The three rules: 1 Verisimilitude (aka plausibility)
Here are some late thoughts regarding why people seem frustrated with LOST in the final stretch. We were all looking for the writers to tie a lot of threads and questions together so that what we have been watching would satisfy our need to respect these three rules.
All fictional writing should have verisimilitude (plausibility). This helps us identify with the characters and feel what they feel when they feel it. While it is difficult to gauge how to apply this in a science fiction or fantasy setting, it helps to ground the fantasy elements in a real world type of environment.
Let me use Star Wars as an example:
If Han Solo brags about how fast his ship is because it did the Kessel run (whatever that is) in under twelve parsecs (a non sequitor as a parsec is a unit of distance) we can at least identify with Han’s pride in the Millenium Falcon. We get it. He’s a hotshot. A braggart. The shag carpet next to him is his business partner and co-pilot.
On Lost we are looking for certain reassurances that the producers have done just enough homework to make their world believable. At least the elements that we know something about. If someone points a gun at someone else and fires, we are not going to see daisies come out of the barrel.
In season one, in the first moments of the pilot we see a huge aircraft that has crashed on the island. Of the 300+ passengers, over one fifth have survived, which is bloody well miraculous. Normally that very fact would be a stretch of the series’ credibility. In the very next sequence though we are given some strange creature roaming the jungle and uprooting trees.
In the following episodes we discover a lot of strange things on this island and we are left to sort out the weird and wonderful from the life and death survival situation these people are in. To their credit, the writers, actors and directors do little bits of business to build verisimilitude. They have the characters hike for hours through the hot jungle and stop to drink water. This becomes one of the shows’ stylistic flourishes (rule number three).
But here’s the thing. Plausibility can easily break down if the writers get carried away with something. Details can slowly fray away a cool idea and make it seem ridiculous.
Sayid is introduced as a communications expert. He’s the hotshot professor who can build walkie-talkies out of cocoanut shells. He finds a cable burried on the beach and follows it into the jungle where he encounters a crazy french chick who has been living wild and surviving for SIXTEEN years. Okay. I’ll buy that. What I have trouble buying is that upon his return to camp Sayid never gets a bunch of people together to return and explore where THE OTHER END OF THAT CABLE GOES. For crying out loud Sayid at least cut the darn thing. If it is still in use someone will send out a repair crew and you’ll be rescued!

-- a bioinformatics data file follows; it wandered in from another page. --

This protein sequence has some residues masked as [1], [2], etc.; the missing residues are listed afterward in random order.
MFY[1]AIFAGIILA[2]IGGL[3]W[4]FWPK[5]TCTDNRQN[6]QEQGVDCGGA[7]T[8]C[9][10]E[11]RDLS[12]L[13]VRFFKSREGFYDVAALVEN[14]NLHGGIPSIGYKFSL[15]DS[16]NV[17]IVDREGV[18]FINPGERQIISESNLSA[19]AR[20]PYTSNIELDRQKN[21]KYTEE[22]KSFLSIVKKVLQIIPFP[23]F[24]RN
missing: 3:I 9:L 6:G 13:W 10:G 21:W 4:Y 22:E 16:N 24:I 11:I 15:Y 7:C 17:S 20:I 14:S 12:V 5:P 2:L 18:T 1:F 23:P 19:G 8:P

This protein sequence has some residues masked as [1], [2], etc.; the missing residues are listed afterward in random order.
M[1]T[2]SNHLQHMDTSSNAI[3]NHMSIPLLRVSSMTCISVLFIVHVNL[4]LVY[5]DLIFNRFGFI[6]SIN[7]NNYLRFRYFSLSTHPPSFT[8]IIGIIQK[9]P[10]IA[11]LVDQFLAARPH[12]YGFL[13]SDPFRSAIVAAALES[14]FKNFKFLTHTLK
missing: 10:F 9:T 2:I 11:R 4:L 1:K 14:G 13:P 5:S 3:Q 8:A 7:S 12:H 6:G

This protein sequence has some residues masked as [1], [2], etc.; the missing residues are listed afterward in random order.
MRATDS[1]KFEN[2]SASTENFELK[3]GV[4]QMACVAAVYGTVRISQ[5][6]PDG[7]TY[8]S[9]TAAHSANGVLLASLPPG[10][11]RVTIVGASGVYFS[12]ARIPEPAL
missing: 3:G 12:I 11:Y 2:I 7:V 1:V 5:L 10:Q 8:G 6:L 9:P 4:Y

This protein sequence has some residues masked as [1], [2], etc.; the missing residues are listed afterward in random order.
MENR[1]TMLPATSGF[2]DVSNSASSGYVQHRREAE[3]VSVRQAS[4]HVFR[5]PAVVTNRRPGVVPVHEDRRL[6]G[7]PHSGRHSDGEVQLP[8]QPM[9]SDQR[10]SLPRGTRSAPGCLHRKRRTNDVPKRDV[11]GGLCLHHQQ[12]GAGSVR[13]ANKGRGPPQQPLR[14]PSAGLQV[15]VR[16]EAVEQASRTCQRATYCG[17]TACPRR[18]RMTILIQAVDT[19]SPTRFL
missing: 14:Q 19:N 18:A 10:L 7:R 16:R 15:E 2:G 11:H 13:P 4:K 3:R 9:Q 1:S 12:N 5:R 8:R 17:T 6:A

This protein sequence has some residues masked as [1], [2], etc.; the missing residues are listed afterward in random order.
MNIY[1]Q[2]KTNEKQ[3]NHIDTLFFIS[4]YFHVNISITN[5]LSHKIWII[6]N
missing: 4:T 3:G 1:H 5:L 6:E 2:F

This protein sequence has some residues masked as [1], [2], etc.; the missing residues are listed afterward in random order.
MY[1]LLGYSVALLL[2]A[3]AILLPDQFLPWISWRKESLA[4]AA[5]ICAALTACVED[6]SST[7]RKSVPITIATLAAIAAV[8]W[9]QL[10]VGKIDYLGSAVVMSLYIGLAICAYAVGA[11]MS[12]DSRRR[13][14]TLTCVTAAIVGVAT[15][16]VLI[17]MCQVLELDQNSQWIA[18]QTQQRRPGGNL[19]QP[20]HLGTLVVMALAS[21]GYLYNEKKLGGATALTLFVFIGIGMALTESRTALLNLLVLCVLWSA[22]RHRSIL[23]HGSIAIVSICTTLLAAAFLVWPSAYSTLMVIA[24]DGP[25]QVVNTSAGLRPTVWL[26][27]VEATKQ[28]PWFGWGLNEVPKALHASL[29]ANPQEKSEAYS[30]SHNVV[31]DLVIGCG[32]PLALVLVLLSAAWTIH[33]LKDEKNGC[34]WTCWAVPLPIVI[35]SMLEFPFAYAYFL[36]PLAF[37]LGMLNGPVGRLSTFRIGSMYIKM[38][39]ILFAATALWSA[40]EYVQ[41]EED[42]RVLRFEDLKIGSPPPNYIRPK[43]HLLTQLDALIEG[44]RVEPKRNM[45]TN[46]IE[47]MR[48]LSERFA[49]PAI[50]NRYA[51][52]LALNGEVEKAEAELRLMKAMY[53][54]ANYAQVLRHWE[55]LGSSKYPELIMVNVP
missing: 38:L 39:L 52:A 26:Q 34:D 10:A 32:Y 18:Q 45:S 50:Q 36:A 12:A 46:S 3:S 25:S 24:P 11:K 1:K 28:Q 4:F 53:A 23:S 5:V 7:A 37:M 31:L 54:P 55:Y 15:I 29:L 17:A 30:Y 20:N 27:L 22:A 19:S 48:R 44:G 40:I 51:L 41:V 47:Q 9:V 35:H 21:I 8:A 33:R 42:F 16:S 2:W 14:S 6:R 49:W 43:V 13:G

My pet peave with the Dharma initiative is that they supposedly brought most of their materiel for constructing all those lovely bunkers and barracks on a submarine. Sorry, but even disassembled, I don’t see DI carting cranes and concrete mixers, bulldozers, girders and H beams onto the island to build a three story building or dig an underwater marine biology study center.
My second pet peave was the scene in which the Oceanic Six board the Ajira flight. You can read that in my rant “The dumbest airline in the world” if you haven’t already. Episodes like 316 beggar my abilities to take Lost seriously anymore.
In season one we see a Beach craft twin engine airplane taking off from Nigeria and crashing onto an island in the South Pacific. No regards for the actual geographical distances or fuel consumption.
This season we are shown a small group of Roman-Egyptians ship wrecked on the island who have spent 40+ years on the island and built most of the rest of the artifacts we see in the show. The Statues, temple and light house as well as finding and digging the magnetic wells. You tell me if that is plausible.
Don’t get me wrong. I understand that Lost is an adventure show. I get that there is more that is right about the show than there is that is wrong. As far as rule number one is concerned I am satisfied that Lost has done its level best to give us a show that is grounded in a gritty sort of reality. The premise is so fantastic (as in fantasy, not as in great) that certain elements are bound to be a hard sell. Most of the above are secondary to the main plot anyways.
Feel free to throw in any comments or examples of good or bad stuff on the show relating to plausibility.
In my next post I will discuss the second rule.